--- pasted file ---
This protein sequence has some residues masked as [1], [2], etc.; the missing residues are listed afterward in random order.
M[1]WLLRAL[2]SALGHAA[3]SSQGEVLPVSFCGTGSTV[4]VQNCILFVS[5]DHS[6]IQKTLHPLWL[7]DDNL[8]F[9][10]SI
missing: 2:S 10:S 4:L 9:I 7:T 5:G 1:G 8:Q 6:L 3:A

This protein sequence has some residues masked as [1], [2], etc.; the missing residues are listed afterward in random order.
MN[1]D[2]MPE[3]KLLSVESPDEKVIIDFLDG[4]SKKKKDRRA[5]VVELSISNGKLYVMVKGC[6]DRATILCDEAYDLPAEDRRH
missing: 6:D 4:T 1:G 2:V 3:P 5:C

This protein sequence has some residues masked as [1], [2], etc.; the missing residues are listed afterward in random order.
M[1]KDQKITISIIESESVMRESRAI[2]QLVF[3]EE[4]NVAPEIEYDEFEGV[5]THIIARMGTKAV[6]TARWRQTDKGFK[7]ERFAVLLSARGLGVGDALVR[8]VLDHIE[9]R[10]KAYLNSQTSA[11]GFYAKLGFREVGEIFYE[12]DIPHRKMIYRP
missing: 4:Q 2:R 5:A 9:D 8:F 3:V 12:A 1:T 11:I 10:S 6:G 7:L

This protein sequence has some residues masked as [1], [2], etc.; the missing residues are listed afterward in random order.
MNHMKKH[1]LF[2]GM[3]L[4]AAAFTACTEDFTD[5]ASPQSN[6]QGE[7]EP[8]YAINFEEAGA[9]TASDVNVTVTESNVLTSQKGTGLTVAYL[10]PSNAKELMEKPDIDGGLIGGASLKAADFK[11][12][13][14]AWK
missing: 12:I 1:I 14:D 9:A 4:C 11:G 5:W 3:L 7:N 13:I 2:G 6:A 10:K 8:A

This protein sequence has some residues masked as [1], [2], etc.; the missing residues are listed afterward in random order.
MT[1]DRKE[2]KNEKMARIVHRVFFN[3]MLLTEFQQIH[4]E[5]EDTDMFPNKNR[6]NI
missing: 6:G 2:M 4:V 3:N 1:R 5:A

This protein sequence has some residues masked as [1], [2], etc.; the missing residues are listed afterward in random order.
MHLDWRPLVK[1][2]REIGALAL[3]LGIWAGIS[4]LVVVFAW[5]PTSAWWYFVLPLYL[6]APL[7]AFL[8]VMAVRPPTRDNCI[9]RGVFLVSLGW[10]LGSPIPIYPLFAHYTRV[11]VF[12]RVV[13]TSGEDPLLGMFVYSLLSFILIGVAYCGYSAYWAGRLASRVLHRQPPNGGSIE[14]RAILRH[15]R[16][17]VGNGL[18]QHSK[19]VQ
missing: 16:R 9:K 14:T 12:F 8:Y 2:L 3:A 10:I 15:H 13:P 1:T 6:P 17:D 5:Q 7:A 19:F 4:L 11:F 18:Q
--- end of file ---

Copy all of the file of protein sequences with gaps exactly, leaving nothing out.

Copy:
This protein sequence has some residues masked as [1], [2], etc.; the missing residues are listed afterward in random order.
M[1]WLLRAL[2]SALGHAA[3]SSQGEVLPVSFCGTGSTV[4]VQNCILFVS[5]DHS[6]IQKTLHPLWL[7]DDNL[8]F[9][10]SI
missing: 2:S 10:S 4:L 9:I 7:T 5:G 1:G 8:Q 6:L 3:A

This protein sequence has some residues masked as [1], [2], etc.; the missing residues are listed afterward in random order.
MN[1]D[2]MPE[3]KLLSVESPDEKVIIDFLDG[4]SKKKKDRRA[5]VVELSISNGKLYVMVKGC[6]DRATILCDEAYDLPAEDRRH
missing: 6:D 4:T 1:G 2:V 3:P 5:C

This protein sequence has some residues masked as [1], [2], etc.; the missing residues are listed afterward in random order.
M[1]KDQKITISIIESESVMRESRAI[2]QLVF[3]EE[4]NVAPEIEYDEFEGV[5]THIIARMGTKAV[6]TARWRQTDKGFK[7]ERFAVLLSARGLGVGDALVR[8]VLDHIE[9]R[10]KAYLNSQTSA[11]GFYAKLGFREVGEIFYE[12]DIPHRKMIYRP
missing: 4:Q 2:R 5:A 9:D 8:F 3:V 12:A 1:T 11:I 10:S 6:G 7:L

This protein sequence has some residues masked as [1], [2], etc.; the missing residues are listed afterward in random order.
MNHMKKH[1]LF[2]GM[3]L[4]AAAFTACTEDFTD[5]ASPQSN[6]QGE[7]EP[8]YAINFEEAGA[9]TASDVNVTVTESNVLTSQKGTGLTVAYL[10]PSNAKELMEKPDIDGGLIGGASLKAADFK[11][12][13][14]AWK
missing: 12:I 1:I 14:D 9:A 4:C 11:G 5:W 3:L 7:N 13:I 2:G 6:A 10:K 8:A

This protein sequence has some residues masked as [1], [2], etc.; the missing residues are listed afterward in random order.
MT[1]DRKE[2]KNEKMARIVHRVFFN[3]MLLTEFQQIH[4]E[5]EDTDMFPNKNR[6]NI
missing: 6:G 2:M 4:V 3:N 1:R 5:A

This protein sequence has some residues masked as [1], [2], etc.; the missing residues are listed afterward in random order.
MHLDWRPLVK[1][2]REIGALAL[3]LGIWAGIS[4]LVVVFAW[5]PTSAWWYFVLPLYL[6]APL[7]AFL[8]VMAVRPPTRDNCI[9]RGVFLVSLGW[10]LGSPIPIYPLFAHYTRV[11]VF[12]RVV[13]TSGEDPLLGMFVYSLLSFILIGVAYCGYSAYWAGRLASRVLHRQPPNGGSIE[14]RAILRH[15]R[16][17]VGNGL[18]QHSK[19]VQ
missing: 16:R 9:K 14:T 12:F 8:Y 2:L 3:A 10:I 15:H 13:P 1:T 6:P 17:D 5:Q 7:A 19:F 4:L 11:F 18:Q